In the classical intervention, everyone who is meaningful to the drinker is a candidate for inclusion in the intervention. For a family systems intervention, anyone who is affected by the drinker’s behavior is a candidate for inclusion.

Elderly family members are sometimes not included because of their health or from a desire to minimize stress for them. This is often a mistake and serious consideration should be made to include them whenever possible.

Children are also powerful members of the family, and although they should be protected at all costs, they often can be participants in an intervention to everyone’s benefit including theirs.

Furthermore, the process is not dependent upon the number of people. Successful interventions can occur between a husband and wife or parent and child with little or no involvement from anyone else.

How many people actually participate depends upon many factors; geography and other practical concerns must be considered. If the family is dispersed around the country and some members cannot afford to attend, the intervention can still be conducted.

How should I handle angry, hopeless or reluctant family members?

Always discuss with the interventionist the most realistic and practical approach to use. Do not make decisions about these matters prior to this discussion; the interventionist may have some helpful ideas.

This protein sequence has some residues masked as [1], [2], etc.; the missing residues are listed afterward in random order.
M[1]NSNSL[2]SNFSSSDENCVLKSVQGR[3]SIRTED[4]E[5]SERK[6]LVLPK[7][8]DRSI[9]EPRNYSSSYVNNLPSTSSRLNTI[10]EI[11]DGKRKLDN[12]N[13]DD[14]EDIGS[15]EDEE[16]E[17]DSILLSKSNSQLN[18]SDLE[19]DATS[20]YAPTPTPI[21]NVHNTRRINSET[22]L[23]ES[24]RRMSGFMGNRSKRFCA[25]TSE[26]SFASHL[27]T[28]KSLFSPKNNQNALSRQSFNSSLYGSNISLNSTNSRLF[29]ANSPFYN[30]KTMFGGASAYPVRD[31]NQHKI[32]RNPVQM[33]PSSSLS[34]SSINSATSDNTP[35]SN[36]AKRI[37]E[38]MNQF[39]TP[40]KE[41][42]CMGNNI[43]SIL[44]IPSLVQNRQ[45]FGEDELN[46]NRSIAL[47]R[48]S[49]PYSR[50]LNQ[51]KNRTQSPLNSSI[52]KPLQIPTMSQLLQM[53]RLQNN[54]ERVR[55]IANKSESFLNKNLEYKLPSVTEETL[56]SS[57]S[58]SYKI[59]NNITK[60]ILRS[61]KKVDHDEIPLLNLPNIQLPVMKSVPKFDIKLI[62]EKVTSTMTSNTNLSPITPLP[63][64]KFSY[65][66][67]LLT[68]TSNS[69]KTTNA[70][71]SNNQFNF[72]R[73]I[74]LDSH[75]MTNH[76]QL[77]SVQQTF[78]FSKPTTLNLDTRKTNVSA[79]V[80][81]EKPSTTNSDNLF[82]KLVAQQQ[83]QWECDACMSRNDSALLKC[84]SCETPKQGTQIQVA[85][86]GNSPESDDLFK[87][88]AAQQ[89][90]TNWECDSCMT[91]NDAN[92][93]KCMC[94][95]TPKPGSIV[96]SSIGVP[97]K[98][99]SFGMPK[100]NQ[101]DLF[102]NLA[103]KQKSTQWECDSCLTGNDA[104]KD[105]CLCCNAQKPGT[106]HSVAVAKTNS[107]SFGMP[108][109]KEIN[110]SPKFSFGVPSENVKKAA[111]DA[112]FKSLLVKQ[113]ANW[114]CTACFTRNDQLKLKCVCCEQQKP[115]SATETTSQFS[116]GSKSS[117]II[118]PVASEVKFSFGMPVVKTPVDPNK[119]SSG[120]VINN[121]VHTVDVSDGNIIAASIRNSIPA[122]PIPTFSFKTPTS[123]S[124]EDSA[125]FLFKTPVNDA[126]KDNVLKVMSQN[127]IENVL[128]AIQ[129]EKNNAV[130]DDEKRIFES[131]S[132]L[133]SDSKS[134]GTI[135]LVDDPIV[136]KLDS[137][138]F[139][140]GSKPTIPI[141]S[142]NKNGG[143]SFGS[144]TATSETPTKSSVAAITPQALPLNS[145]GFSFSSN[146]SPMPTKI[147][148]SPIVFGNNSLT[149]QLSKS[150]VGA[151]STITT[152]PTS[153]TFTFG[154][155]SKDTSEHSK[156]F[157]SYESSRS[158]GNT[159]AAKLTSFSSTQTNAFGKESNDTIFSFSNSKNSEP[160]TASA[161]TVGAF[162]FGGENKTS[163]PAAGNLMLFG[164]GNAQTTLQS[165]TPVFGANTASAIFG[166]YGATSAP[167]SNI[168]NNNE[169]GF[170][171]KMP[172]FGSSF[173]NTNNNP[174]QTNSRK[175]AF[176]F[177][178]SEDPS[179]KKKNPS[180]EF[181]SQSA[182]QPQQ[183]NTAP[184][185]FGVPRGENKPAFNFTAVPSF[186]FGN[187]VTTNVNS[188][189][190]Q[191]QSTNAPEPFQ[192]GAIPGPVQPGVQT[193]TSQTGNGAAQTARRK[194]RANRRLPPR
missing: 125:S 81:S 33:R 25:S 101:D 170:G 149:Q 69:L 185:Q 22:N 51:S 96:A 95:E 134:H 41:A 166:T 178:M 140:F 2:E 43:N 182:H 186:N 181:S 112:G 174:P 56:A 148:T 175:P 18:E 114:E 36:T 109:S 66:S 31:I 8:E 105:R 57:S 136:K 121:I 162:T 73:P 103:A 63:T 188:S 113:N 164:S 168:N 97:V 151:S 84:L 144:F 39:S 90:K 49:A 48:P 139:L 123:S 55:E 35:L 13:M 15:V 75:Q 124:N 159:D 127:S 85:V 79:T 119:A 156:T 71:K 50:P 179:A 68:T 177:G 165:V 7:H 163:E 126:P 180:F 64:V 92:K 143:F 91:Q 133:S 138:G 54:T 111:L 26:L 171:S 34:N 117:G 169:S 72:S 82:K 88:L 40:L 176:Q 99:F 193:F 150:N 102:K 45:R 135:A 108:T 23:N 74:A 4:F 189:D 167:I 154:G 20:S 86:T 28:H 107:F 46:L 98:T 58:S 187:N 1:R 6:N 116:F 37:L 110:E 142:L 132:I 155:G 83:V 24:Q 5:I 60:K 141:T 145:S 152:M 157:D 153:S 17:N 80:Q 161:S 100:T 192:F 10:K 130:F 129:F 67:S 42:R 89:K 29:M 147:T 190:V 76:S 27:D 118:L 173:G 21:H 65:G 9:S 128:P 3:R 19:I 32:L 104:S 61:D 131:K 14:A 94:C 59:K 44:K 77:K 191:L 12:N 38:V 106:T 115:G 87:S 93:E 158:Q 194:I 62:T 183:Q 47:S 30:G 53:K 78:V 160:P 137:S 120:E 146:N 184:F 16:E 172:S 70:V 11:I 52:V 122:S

Sometimes people are too angry, too hopeless or too frightened to participate in an intervention. Other family members may want to be there to show support but are truly not interested in learning very much about the situation or in discussing how it has affected them.

Still others may be willing to do whatever it takes, within reason, of course. And still others are very aware that the problem is much larger than just one person and that everyone needs long-term sustained help. It is not uncommon to have all these positions present at the same time in the same family.

How can we intervene when my family lives all around the country?

During the initial stages family members often use the mail, phone and email to communicate with each other and with the interventionist. Sometimes they can only come together for a day at most and preparation work by phone or fax is the only option.